A new report predicts that world tours are unlikely to return to Australia’s arenas until 2022 due to halting global travel and the country’s rules on mandatory quarantine for international travellers.
- READ MORE: Coronavirus: a 2021 guide to Australian festivals, concerts and tours affected by pandemic restrictions
According to a new report published by PwC Australia, the Australian live and recorded music market was valued at $1.1billion in 2020 – a 39 per cent decline from its value in 2019.
In addition, the live music market – which the report claims is the “hardest hit of all (entertainment and media) sectors” by the pandemic – experienced a 90 per cent drop in revenue from 2019 to 2020, valued at just $86million last year.
“The threat of last minute cancellations due to short-term health warnings continue to be the biggest threat to the recovery of this sector for the foreseeable future,” the report reads.
Referencing the last-minute cancellation of Bluesfest earlier this year, the report continues, “the industry will remain beholden to State governments regarding events’ ability to proceed.”
“Additionally, until international movements are more fluid and conditions regarding 14 day quarantine are modified, we are unlikely to see a return of the biggest world tours to Australia’s arenas, though confidence grows that this may be addressed from mid to late 2022.”
When noting forthcoming large-scale international tours that are set for later this year, such as Guns N’ Roses, the report claims that the likelihood of these tours actually moving ahead “rests largely on the ability for acts to quarantine safely for the prescribed period, and their ability to move between states that may have different lockdown requirements and travel restrictions at any given point in time”.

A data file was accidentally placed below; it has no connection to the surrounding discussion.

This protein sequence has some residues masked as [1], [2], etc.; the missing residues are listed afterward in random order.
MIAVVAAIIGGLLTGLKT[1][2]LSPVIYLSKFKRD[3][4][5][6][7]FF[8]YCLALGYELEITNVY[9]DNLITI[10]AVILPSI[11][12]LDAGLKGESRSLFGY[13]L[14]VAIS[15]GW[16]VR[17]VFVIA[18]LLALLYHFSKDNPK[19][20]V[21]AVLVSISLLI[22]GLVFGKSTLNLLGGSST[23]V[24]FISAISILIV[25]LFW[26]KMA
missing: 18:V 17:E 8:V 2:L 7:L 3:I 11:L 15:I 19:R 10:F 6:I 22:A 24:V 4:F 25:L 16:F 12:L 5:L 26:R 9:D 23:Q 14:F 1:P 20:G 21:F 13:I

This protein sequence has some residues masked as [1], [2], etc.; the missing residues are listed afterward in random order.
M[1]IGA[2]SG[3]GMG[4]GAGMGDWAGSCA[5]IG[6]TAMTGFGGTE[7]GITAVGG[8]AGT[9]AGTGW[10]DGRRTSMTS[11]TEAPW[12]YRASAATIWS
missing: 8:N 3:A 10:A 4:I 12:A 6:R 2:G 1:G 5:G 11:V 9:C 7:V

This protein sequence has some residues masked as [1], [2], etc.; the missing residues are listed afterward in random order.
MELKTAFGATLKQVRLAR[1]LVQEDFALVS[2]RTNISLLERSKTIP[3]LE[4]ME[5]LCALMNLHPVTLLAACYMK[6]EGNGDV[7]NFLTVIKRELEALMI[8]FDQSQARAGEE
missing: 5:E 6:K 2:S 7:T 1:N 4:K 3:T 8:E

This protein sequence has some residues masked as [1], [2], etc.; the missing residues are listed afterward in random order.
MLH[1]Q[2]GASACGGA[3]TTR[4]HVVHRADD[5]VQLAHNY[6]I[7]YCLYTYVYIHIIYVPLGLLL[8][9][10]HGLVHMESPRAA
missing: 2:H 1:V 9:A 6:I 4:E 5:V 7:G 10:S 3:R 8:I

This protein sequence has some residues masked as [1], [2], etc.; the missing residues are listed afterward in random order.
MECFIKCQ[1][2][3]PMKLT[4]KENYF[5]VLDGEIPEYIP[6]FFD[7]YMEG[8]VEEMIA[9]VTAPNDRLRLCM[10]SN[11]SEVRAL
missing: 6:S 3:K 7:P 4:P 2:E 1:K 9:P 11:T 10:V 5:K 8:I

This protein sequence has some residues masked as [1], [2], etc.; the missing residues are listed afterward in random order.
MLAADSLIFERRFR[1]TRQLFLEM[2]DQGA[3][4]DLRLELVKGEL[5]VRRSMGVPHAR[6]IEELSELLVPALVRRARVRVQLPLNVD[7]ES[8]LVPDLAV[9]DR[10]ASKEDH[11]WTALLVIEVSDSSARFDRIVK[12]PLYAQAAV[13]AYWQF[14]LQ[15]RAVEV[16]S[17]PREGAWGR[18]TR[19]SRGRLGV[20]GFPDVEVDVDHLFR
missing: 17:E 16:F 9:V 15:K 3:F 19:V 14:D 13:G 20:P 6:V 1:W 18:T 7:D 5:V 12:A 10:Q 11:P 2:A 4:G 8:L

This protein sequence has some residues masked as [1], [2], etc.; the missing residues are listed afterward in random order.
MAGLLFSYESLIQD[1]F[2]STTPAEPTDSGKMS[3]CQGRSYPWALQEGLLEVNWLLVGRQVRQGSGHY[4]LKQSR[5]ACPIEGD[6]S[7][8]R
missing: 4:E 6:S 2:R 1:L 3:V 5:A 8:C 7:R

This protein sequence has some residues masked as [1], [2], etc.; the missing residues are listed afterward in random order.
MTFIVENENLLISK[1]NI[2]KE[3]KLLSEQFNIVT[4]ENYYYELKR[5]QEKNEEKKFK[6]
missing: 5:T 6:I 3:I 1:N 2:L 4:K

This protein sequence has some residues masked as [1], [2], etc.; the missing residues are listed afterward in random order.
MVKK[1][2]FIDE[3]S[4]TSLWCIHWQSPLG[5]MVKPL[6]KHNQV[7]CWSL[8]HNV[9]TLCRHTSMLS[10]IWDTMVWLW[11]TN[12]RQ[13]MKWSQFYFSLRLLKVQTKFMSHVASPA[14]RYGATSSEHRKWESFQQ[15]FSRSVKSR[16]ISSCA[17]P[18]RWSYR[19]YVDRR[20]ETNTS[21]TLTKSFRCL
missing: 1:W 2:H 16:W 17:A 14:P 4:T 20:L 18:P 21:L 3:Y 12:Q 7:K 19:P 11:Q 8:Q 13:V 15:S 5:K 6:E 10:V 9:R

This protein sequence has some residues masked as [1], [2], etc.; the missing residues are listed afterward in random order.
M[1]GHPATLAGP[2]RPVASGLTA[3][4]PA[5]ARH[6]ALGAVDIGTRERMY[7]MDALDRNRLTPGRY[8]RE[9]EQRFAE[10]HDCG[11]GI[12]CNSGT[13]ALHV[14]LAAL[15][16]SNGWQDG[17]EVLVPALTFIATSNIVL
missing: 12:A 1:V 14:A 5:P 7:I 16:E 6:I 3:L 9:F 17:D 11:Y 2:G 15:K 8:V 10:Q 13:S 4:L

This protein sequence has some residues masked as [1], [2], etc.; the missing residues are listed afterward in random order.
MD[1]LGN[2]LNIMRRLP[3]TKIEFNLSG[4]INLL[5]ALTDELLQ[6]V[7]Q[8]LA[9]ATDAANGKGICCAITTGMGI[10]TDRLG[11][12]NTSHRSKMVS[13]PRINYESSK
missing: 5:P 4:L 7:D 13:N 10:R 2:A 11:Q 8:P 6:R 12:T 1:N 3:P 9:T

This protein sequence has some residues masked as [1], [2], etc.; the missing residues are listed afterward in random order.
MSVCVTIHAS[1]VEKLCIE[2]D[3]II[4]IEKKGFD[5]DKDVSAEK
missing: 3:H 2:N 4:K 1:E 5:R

At the time of writing, parts of New South Wales, Victoria and South Australia are currently in a hard lockdown, preventing live music venues from opening.
Furthermore, BIGSOUND 2021, which was set to go ahead in Brisbane this September, was cancelled yesterday due to uncertainty around borders and lockdowns.
The report does note that despite the constant challenges the live music market faces, it has already shown signs of bouncing back.
“Recovery… is already being boosted by the local and global trials for socially-distanced shows which occurred in the later part of 2020 featuring local line-ups,” the report reads.
“Moreover, with the threat of COVID-19 reducing as rates of local infection remain relatively low and the roll out of vaccines continues, the confidence in a return to a greater slate of live music, closer to pre-COVID levels remains positive, albeit the timing is still somewhat uncertain.”
Critics have cited the government’s vaccination rollout as a reason why the live music industry continues to struggle.
Peking Duk recently released a lengthy social media statement slamming the federal government, writing “Should we postpone our shows to the end of the year?Should we postpone them to next year? Will things even return to normal next year with this snail-paced vaccine roll out and ever evolving strains of the virus[?]”
After Hockey Dad were forced to end a Brisbane show prematurely due to newly announced lockdown orders in their home state of NSW, they released a statement calling out the “ever changing goal posts” put in place for the live music industry.